If one of the R groups is aromatic, then hydrogenation with a Pd catalyst will also give nitriles (two examples; 75, 81%).21

Deoxygenation of Ketones.

Cyanophosphates have also been used for the deoxygenation of a,b-unsaturated ketones and aromatic ketones (eq 10; five examples; 80-99%; no chromatography) by treatment with lithium in liquid ammonia.20 As noted above, this reaction should be carried out in refluxing NH3; at lower temperatures, reduction to the nitrile predominates. The reduction to the alkene is reported to be free of double bond isomerization or migration.

Allenic Nitriles.

Treatment of a cyanophosphate (derived from an a,b-alkynyl ketone) with a higher-order cuprate gives trisubstituted allenes (eq 11; three ketone and one aldehyde examples; five cuprate examples; 32-87%; column chromatography).22

1. (a) Wells, A. F. Structural Inorganic Chemistry, 4th ed.; Clarendon: Oxford, 1975; pp 749-751. (b) Holliday, A. K.; Hughes, G.; Walker, S. M. In Comprehensive Inorganic Chemistry; Trotman-Dickenson, A. F., Ed.; Pergamon: New York, 1973; Vol. 1, p 1245.
2. Rossmanith, K. M 1965, 96, 1690.
3. Evans, D. A.; Carroll, G. L.; Truesdale, L. K. JOC 1974, 39, 914.
4. Livinghouse, T. OSC 1990, 7, 517.
5. Harusawa, S.; Yoneda, R.; Omori, Y.; Kurihara, T. TL 1987, 28, 4189.
6. Manna, S.; Falck, J. R.; Mioskowski, C. SC 1985, 15, 663.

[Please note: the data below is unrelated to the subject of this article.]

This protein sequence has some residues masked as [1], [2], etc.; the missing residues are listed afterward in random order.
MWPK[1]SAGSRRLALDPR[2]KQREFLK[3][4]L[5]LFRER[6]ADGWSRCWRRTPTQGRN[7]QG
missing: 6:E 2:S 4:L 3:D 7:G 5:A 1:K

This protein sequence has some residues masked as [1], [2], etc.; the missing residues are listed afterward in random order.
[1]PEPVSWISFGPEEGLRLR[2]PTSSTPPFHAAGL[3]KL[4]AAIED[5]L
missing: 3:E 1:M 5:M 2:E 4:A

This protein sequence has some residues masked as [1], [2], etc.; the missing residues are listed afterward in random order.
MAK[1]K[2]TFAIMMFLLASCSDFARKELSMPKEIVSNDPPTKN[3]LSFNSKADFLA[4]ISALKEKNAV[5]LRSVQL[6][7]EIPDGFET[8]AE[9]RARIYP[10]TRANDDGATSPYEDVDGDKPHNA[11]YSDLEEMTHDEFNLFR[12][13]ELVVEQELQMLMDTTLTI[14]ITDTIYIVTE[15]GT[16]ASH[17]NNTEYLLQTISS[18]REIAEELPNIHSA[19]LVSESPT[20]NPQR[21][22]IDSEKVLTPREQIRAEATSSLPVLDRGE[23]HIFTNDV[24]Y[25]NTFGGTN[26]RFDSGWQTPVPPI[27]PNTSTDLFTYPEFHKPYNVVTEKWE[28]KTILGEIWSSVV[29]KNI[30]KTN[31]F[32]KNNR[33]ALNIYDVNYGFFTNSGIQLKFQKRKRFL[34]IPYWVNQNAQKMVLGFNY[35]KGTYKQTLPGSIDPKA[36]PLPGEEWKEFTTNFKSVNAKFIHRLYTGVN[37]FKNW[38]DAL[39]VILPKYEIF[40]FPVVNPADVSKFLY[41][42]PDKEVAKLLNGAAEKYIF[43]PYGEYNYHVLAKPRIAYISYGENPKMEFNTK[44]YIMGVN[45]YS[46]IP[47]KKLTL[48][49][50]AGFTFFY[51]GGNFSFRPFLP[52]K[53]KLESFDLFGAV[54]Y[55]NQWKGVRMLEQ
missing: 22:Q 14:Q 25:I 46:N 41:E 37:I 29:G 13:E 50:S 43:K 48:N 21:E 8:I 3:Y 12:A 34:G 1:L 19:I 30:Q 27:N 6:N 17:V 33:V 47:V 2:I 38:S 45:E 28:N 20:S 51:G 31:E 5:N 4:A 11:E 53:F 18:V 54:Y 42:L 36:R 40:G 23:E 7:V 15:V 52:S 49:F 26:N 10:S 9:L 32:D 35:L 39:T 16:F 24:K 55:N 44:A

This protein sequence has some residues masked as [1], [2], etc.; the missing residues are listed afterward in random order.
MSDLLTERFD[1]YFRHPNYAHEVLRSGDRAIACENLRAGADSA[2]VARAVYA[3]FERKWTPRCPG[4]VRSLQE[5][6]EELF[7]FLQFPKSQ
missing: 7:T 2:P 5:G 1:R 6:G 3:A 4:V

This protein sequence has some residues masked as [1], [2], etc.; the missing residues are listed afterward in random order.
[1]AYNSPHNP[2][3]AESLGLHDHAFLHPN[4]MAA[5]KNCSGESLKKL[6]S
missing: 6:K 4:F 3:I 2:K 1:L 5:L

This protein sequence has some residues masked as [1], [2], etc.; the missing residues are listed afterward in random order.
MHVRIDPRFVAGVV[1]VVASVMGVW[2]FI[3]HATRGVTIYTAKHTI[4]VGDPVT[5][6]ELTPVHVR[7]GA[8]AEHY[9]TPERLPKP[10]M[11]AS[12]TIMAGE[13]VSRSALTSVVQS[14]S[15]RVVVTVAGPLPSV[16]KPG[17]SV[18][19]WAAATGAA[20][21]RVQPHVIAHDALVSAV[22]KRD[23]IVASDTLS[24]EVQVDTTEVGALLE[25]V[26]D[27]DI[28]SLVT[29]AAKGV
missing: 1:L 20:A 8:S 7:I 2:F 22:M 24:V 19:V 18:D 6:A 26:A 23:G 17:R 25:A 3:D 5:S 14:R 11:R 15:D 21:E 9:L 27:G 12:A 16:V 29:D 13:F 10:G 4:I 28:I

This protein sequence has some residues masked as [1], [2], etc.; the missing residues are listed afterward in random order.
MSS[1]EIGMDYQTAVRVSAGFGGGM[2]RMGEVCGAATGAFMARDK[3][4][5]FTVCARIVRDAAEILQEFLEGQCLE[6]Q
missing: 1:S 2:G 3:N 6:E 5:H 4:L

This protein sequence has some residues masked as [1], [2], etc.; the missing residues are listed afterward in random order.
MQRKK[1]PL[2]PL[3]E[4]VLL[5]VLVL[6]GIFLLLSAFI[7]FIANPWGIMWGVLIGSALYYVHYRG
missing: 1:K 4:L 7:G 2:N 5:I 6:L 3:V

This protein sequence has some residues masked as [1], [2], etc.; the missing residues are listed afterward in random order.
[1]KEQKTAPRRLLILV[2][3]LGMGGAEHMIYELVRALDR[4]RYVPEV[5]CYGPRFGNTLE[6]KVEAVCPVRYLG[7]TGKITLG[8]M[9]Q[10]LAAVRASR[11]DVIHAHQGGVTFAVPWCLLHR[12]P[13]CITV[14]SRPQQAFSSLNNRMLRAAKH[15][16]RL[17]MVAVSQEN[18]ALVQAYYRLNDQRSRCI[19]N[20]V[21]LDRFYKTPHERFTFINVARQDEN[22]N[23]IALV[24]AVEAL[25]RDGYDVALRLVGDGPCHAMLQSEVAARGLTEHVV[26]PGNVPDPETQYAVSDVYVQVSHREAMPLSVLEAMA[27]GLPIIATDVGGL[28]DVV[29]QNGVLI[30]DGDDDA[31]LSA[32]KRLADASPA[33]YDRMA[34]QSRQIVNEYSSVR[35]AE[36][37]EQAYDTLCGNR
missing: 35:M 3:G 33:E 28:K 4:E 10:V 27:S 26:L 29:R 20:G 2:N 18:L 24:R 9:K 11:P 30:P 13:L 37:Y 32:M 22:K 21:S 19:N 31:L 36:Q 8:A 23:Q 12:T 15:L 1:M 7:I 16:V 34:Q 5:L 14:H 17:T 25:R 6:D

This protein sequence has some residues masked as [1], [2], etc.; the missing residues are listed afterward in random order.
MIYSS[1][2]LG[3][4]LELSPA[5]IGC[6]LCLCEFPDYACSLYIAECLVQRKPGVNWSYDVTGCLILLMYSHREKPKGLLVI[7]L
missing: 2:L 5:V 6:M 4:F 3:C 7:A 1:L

7. Ciaccio, J. A.; Stanescu, C.; Bontemps, J. TL 1992, 33, 1431.
8. Matsuda, A.; Satoh, M.; Nakashima, H.; Yamamoto, N.; Ueda, T. H 1988, 27, 2545.
9. Mai, K.; Patil, G. JOC 1986, 51, 3545.
10. Yoneda, R.; Santo, K.; Harusawa, S.; Kurihara, T. S 1986, 1054.
11. Yoneda, R.; Hisakawa, H.; Harusawa, S.; Kurihara, T. CPB 1987, 35, 3850.
12. Harusawa, S.; Yoneda, R.; Kurihara, T.; Hamada, Y.; Shioiri, T. TL 1984, 25, 427.
13. Yoneda, R.; Terada, T.; Harusawa, S.; Kurihara, T. H 1985, 23, 557.
14. Kurihara, T.; Terada, T.; Harusawa, S.; Yoneda, R. CPB 1987, 35, 4793.
15. Piers, E.; Fleming, F. F. CC 1989, 756.
16. Sisti, N. J.; Fowler, F. W.; Grierson, D. S. SL 1991, 816.
17. Bailey, P. L.; Jackson, R. F. W. TL 1991, 32, 3119.
18. Yoneda, R.; Harusawa, S.; Kurihara, T. JOC 1991, 56, 1827.
19. Yoneda, R.; Osaki, T.; Harusawa, S.; Kurihara, T. JCS(P1) 1990, 607.
20. Yoneda, R.; Osaki, H.; Harusawa, S.; Kurihara, T. CPB 1989, 37, 2817.
21. Harusawa, S.; Nakamura, S.; Yagi, S.; Kurihara, T.; Hamada, Y.; Shioiri, T. SC 1984, 14, 1365.
22. Yoneda, R.; Inagaki, N.; Harusawa, S.; Kurihara, T. CPB 1992, 40, 21.

Ronald H. Erickson

Scios Nova, Baltimore, MD, USA